Argentina's economy contracted sharply in the second quarter after a severe drought roiled agricultural production and as the country works with the International Monetary Fund to stem spiraling inflation and control government finances.
Gross domestic product fell 4.2% between April and June from a year earlier, the national statistics agency Indec said in a report, marking its first contraction in more than a year. It was the worst performance since 2014.
One of the worst droughts in years helped drive a steep decline in exports from the country, a top seller of soy and corn in the world market.
The economy will contract further in upcoming months amid tightening monetary and fiscal conditions, though the expected rebound in agricultural output will prevent a deeper contraction, the ratings agency Moody's said in a statement.
President Mauricio Macri asked the International Monetary Fund last month to speed up payments that are part of a historic bailout deal reached in June. The IMF has so far extended US$15 billion to the country and was expected to disburse an additional US$3 billion in September.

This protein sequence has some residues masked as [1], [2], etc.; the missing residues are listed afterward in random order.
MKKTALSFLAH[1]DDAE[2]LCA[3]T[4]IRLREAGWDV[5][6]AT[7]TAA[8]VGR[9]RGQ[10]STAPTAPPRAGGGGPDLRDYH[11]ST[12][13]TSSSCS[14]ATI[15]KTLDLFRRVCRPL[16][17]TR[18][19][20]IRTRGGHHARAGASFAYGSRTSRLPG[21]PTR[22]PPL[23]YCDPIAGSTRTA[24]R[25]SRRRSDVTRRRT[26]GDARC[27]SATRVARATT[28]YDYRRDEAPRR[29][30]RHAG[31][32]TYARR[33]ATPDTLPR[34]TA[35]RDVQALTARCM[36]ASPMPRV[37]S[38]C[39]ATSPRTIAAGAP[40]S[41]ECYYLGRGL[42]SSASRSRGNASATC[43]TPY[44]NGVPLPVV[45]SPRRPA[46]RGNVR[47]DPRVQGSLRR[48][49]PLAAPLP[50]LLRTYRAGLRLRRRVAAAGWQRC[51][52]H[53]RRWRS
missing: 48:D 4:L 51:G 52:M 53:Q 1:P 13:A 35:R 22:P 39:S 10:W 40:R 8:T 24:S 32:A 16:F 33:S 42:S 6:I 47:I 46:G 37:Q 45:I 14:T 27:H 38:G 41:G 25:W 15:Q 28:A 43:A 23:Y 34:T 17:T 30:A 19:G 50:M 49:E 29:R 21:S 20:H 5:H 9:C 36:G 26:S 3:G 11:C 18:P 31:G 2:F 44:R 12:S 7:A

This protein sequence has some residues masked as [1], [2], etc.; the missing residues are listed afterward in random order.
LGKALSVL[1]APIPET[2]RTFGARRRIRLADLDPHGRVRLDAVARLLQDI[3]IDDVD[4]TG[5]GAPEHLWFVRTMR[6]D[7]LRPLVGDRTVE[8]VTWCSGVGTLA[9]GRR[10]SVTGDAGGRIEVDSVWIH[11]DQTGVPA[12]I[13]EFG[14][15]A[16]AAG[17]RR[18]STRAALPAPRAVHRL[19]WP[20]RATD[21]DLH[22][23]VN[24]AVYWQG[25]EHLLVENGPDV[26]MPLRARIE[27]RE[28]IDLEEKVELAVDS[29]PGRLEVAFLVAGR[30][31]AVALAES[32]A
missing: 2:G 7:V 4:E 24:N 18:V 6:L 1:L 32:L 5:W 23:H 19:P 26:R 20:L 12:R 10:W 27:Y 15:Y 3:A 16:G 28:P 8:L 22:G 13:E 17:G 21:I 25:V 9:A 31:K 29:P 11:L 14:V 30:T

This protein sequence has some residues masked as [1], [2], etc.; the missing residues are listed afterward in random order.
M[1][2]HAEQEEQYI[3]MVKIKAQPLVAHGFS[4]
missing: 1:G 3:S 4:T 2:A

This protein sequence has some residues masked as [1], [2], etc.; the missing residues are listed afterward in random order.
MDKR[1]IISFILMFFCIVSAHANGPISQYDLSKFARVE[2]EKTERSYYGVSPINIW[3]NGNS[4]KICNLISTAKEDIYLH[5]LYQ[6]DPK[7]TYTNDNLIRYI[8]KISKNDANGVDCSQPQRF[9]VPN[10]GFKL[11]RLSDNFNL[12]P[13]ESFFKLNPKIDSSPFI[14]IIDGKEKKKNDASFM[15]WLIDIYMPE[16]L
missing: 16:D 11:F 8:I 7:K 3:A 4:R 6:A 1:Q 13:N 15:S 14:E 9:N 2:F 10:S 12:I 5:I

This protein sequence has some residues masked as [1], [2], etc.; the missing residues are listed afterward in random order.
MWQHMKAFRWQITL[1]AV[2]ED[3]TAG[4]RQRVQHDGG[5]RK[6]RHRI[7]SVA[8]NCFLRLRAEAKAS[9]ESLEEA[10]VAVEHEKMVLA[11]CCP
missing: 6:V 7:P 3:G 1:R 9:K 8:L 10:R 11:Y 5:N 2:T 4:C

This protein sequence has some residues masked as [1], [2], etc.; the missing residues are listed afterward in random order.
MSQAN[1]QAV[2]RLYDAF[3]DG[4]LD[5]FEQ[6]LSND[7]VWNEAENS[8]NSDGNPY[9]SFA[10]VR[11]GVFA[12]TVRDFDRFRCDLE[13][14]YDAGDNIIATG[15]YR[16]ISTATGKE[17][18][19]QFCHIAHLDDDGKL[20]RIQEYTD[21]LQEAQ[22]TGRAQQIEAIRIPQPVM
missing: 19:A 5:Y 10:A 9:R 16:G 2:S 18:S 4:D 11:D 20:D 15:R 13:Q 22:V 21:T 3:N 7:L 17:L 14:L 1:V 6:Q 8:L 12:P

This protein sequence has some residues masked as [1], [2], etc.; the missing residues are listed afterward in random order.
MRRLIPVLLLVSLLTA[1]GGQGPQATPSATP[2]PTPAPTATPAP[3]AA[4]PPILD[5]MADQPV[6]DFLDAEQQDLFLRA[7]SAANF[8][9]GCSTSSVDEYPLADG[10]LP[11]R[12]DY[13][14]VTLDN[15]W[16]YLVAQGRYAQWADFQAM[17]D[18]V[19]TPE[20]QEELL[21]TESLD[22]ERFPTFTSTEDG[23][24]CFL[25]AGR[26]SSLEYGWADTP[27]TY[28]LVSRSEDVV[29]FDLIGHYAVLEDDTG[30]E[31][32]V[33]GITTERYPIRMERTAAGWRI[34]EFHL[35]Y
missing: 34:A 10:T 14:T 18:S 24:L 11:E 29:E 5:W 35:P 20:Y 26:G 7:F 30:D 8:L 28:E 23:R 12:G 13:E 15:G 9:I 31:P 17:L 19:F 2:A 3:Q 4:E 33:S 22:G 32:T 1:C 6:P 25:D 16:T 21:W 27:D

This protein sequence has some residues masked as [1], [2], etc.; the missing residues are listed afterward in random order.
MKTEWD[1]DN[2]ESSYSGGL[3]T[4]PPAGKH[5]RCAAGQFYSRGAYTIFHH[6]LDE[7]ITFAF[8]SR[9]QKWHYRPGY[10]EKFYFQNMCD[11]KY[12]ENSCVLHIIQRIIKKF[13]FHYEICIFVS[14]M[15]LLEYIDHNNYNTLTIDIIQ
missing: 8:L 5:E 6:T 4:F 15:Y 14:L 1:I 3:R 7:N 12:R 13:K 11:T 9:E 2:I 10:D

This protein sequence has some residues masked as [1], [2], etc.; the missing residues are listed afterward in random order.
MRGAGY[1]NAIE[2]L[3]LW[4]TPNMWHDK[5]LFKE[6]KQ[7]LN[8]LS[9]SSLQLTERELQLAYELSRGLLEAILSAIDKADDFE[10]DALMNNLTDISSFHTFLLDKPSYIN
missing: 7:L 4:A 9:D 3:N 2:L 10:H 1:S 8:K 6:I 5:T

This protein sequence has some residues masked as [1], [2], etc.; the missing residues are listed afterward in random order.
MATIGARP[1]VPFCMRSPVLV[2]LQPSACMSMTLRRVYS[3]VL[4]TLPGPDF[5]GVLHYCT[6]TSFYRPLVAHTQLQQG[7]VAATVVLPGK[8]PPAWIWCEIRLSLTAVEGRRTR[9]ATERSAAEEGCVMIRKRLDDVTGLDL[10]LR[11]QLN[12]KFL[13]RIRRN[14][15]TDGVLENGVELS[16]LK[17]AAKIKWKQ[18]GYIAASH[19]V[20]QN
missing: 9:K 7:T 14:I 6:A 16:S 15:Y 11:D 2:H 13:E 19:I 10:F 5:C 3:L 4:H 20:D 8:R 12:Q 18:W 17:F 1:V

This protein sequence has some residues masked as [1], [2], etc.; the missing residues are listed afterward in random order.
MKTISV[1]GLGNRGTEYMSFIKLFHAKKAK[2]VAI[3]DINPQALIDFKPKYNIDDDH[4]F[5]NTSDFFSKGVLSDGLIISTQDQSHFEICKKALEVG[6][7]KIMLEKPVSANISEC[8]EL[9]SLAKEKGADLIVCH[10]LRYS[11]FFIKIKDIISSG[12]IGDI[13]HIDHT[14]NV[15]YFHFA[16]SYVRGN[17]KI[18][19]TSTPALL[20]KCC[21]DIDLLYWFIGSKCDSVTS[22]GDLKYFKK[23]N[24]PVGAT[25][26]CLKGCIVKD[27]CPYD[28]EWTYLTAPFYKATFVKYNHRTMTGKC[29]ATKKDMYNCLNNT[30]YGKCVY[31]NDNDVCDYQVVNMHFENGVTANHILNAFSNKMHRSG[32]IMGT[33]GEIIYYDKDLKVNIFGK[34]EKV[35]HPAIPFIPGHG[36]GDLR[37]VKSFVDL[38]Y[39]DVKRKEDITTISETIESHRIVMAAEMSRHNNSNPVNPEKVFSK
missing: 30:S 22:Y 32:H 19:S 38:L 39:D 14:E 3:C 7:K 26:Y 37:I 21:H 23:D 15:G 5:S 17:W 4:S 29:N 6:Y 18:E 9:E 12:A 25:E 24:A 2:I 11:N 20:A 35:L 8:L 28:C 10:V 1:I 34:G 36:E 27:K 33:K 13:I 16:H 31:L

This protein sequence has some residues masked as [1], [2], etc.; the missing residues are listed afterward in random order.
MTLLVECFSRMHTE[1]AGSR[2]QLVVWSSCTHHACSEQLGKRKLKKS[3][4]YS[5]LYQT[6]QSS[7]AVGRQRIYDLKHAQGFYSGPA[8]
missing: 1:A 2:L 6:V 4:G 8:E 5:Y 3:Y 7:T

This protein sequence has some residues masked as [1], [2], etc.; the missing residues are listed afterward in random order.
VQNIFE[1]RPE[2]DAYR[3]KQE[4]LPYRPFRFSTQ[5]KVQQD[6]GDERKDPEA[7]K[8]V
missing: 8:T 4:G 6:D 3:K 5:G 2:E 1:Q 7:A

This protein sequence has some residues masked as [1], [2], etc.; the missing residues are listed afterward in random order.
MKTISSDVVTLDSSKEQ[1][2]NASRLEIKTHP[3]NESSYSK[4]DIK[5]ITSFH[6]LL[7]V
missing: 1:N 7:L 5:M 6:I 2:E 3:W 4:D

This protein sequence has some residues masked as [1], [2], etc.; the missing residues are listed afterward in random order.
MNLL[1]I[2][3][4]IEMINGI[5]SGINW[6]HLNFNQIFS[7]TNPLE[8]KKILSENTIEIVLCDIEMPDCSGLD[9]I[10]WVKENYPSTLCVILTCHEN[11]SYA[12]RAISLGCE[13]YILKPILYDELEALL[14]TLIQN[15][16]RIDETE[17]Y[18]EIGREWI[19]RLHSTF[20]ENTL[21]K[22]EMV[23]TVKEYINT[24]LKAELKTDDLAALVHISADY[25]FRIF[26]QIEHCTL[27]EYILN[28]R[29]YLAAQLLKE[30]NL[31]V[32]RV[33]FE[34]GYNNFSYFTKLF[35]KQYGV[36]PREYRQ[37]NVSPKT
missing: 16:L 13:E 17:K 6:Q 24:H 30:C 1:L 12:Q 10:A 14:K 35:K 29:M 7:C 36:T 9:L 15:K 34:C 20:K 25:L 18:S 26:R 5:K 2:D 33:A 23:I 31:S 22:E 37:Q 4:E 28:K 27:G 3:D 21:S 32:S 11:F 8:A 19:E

Argentina has been pursuing sweeping austerity measures in efforts to shore up public finances. President Mauricio Macri and Finance Minister Nicolas Dujovne rolled out a series of economic reforms earlier this month, including stiff spending cuts and export tax increases.
Precisely on Wednesday, the Economy Ministry said Argentina's had a US$ 408.1 million primary fiscal deficit and a US$ 572.1 million financial deficit in August, 58% down from a year ago.
The primary budget balance, which measures government spending relative to income and does not include debt payments, is followed by the markets as an indicator of Argentina’s ability to meet its financial obligations.
Argentina revised its primary deficit targets earlier this month, aiming for a primary budget balance of 2.6% of GDP this year, and fiscal balance in 2019.
The central bank raised its benchmark interest rate to 60% in August after the peso, which has shed about half of its value this year and continued to sell off.